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This award-winning blog supplements the articles in Hospital Infection Control & Prevention.

(Not so) Great Expectations: Joint’s flu move too conservative

Conceding its current standards are out of touch with the growing pressure to protect patients by immunizing health care workers (HCWs) against seasonal influenza, the Joint Commission is proposing what appear to be generally more rigorous requirements that are open for comment until May 17th.

However, in attempting to align with federal public health agencies, the Joint Commission has set expectations that fall far short of great. Sure, there are more prescriptive proposed requirements, a call for ongoing improvement and an overall heightened sense of accountability. That said, the timeline for hospitals to achieve the stated goal of 90% immunization rates is the same year that current 3rd graders will graduate from high school: all hail the class of 2020.

Throwing in with the Healthy People 2020 goals by the Department of Health and Human Services (HHS), the Joint Commission has proposed a standard for field review that would give hospitals almost a decade to reach 90% HCW flu immunization levels.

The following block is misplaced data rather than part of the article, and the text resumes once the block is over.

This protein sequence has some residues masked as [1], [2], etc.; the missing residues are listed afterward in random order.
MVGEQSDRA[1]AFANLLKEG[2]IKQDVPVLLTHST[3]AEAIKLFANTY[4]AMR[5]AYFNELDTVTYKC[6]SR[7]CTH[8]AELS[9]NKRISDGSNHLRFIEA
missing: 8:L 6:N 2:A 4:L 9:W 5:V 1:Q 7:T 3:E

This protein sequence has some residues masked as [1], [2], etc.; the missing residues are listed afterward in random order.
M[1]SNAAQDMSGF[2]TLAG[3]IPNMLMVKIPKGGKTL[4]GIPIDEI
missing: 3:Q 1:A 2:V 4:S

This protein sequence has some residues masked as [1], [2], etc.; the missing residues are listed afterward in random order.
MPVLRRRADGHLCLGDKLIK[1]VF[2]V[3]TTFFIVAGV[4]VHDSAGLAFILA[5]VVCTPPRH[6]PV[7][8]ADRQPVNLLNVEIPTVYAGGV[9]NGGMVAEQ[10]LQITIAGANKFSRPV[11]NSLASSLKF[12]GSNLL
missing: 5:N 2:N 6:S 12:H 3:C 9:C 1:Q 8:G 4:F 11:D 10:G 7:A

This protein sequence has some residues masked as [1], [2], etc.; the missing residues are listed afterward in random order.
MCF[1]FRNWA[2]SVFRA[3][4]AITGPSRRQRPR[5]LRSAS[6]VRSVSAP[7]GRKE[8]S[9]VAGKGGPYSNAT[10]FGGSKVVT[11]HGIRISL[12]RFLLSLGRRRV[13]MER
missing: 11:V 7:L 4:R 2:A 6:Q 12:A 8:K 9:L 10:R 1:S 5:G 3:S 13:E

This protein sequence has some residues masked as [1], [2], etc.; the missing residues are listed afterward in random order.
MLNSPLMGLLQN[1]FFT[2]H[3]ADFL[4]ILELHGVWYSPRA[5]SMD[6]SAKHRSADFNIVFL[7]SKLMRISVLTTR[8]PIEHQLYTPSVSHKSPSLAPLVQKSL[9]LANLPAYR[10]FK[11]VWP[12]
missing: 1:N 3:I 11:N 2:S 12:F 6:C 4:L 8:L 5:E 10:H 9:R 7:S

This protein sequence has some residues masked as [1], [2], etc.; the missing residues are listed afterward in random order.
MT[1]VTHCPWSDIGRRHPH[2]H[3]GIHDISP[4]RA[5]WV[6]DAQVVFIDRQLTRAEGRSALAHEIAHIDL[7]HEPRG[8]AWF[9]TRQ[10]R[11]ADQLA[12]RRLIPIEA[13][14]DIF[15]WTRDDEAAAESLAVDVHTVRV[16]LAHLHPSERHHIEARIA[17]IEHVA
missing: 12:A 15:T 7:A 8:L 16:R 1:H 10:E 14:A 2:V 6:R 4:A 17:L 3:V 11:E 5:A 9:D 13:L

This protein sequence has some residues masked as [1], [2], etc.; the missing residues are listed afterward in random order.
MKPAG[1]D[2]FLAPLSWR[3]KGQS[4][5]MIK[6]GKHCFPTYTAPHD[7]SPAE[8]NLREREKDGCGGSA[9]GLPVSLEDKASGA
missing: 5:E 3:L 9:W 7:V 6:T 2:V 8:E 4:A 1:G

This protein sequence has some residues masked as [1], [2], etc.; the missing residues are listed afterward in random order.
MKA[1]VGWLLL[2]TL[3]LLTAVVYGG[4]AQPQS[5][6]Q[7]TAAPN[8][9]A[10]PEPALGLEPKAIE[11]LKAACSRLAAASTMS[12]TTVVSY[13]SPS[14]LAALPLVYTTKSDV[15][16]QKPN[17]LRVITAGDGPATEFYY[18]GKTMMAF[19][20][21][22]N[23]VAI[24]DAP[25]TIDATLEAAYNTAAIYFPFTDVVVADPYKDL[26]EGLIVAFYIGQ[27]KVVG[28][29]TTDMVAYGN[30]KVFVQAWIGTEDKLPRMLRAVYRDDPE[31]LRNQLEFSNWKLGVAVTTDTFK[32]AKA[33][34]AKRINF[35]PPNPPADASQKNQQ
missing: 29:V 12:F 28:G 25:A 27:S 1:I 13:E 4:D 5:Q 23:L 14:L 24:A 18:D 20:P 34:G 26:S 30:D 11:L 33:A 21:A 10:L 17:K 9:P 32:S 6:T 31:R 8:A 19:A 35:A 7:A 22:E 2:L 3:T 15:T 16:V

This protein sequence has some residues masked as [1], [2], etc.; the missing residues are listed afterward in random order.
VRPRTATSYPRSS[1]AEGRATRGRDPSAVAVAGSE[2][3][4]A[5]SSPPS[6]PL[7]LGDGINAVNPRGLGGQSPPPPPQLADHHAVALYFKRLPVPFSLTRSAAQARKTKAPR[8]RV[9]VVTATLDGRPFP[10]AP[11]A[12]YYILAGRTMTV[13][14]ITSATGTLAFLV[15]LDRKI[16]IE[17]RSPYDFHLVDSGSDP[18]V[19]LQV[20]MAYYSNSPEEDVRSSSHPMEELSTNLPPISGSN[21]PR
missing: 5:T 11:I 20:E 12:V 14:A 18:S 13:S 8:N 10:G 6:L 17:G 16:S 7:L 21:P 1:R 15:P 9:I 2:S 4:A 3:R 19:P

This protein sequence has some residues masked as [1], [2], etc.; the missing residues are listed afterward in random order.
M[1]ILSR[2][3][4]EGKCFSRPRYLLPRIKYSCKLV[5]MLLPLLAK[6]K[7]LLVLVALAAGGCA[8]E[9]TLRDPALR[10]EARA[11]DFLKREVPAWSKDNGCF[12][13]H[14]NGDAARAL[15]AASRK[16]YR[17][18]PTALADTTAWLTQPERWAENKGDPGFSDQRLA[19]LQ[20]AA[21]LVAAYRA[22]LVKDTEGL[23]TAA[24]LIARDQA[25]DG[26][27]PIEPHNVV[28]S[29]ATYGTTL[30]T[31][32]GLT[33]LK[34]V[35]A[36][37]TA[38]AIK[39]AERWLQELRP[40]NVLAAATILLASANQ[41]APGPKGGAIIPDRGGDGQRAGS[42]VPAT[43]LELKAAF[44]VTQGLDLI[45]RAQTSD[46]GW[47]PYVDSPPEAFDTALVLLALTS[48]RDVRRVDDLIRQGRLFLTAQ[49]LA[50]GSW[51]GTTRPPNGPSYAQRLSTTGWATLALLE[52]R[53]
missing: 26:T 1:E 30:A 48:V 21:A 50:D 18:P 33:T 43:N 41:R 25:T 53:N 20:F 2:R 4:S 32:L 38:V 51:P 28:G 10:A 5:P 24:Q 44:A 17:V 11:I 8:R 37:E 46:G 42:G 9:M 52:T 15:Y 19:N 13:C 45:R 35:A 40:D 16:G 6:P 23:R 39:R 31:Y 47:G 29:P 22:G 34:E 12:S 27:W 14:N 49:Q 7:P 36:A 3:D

To be fair, the Joint Commission is trying to stay aligned with the HHS and the Centers for Disease Control and Prevention, which sounds perfectly reasonable until you consider that the CDC has had a standing recommendation to immunize HCWs for flu for more than a quarter century. It hasn’t worked.

Thus, highly respected groups like the Association for Professionals in Infection Control and Epidemiology (APIC) and the Society for Healthcare Epidemiology of America (SHEA) have parted ways with the CDC, calling for flu shot mandates to protect patients from nosocomial influenza. For the record, the idea is to do this in 2011, not nine years hence.

An immune compromised patient in need of a hospital doesn’t have the luxury of such forward thinking. As it currently stands, if one of these patients – those for whom vaccination will not be fully protective -- are admitted to a typical U.S. hospital in the height of flu season about half the workers will not be immunized. They should be, and the Joint Commission should demand that they are if their work site is to be accredited with a stamp of quality care.

To comment on the proposed flu standards go to: